South Street Seaport
New York is a city that owes its very existence to the waters around it, to the splendid harbor formed by the Hudson River estuary, but most land-bound New Yorkers are oblivious to this, aware of the rivers only as the source of icy blasts in the winter and an occasional pleasant view in the summer. To see the city from the water, to see fuel oil barges pushed by big tugs, to see railroad cars on a "flat" with a a small tug alongside moving them across the harbor, to see a Chinese container ship bound for sea, to see, in short, the amount of the city's work that gets done by water gives one a whole new perspective.

Passing Under the Brooklyn Bridge

The Manhattan Terminal of the Staten Island Ferry

The next stage of the trip is the long haul down the New Jersey shore; faster boats can do it in one day, smaller boats can cut inside and run through Barnegat Bay and several small rivers, but we had to do it outside, timing our runs to get to a suitable inlet before it got too dark. This day the weather was good enough -- good-sized seas, but not in a bad direction -- that we decided to continue on to Manasquan Inlet after getting through New York Harbor. There we lay over a day for a little rest and to avoid an easterly blow and then continued on to Atlantic City. By this time, after the bouncing around in Long Island Sound and the run down from New York, we had a lot of faith in the sea-keeping ability of the boat, but still it seemed prudent to avoid serious weather when we could.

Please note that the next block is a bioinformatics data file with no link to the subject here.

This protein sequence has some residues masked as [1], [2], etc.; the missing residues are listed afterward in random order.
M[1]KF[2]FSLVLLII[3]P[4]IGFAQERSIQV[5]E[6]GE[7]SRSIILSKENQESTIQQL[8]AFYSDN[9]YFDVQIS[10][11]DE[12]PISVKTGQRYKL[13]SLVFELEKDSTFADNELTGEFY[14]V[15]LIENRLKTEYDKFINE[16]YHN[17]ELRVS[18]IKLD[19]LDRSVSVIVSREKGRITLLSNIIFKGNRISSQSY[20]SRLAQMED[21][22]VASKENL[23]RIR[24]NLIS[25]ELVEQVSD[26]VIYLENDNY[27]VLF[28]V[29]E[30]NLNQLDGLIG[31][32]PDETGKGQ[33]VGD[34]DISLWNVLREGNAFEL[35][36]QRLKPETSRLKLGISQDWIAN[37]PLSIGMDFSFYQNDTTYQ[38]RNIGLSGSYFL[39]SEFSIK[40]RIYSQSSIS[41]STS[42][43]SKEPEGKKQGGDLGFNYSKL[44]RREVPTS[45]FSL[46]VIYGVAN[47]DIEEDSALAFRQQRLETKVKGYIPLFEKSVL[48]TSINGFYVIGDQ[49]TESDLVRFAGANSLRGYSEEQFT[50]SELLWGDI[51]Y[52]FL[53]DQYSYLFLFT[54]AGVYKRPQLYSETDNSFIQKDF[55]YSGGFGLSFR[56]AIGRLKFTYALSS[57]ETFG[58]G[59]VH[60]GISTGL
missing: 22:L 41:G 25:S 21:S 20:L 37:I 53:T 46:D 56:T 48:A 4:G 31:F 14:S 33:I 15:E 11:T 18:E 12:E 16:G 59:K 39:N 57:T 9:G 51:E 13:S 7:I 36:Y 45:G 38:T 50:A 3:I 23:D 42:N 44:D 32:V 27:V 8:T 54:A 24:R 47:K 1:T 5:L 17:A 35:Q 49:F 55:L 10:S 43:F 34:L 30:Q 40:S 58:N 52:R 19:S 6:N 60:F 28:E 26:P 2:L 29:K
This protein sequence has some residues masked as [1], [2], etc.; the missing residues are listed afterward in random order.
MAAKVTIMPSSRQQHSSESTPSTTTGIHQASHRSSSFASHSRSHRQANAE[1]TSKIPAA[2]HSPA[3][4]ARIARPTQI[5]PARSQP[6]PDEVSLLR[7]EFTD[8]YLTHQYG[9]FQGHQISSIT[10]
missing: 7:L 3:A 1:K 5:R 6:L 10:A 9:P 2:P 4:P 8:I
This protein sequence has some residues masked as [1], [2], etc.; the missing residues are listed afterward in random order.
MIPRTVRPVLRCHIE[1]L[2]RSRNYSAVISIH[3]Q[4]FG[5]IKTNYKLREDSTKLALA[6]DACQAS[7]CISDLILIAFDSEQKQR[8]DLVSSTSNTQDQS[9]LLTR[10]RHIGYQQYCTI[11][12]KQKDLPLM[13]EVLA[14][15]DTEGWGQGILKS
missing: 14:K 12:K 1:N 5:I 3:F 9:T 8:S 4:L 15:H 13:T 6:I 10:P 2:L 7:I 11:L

Our version of Atlantic City didn't have much to do with the city as seen by the hordes of gamblers who throng the casino hotels (Trump, Harrods, etc) but as usual concentrated on the waterborne side. We found a nice berth in a city-owned marina next to the aquarium, across from the Coast Guard Base, and in a basin otherwise full of fishing boats. It seemed that we were in an every-other-day pattern with the weather, so we stayed an extra day here too, working on the boat and watching the activity around the huge clam dredgers.
Barbara in Atlantic City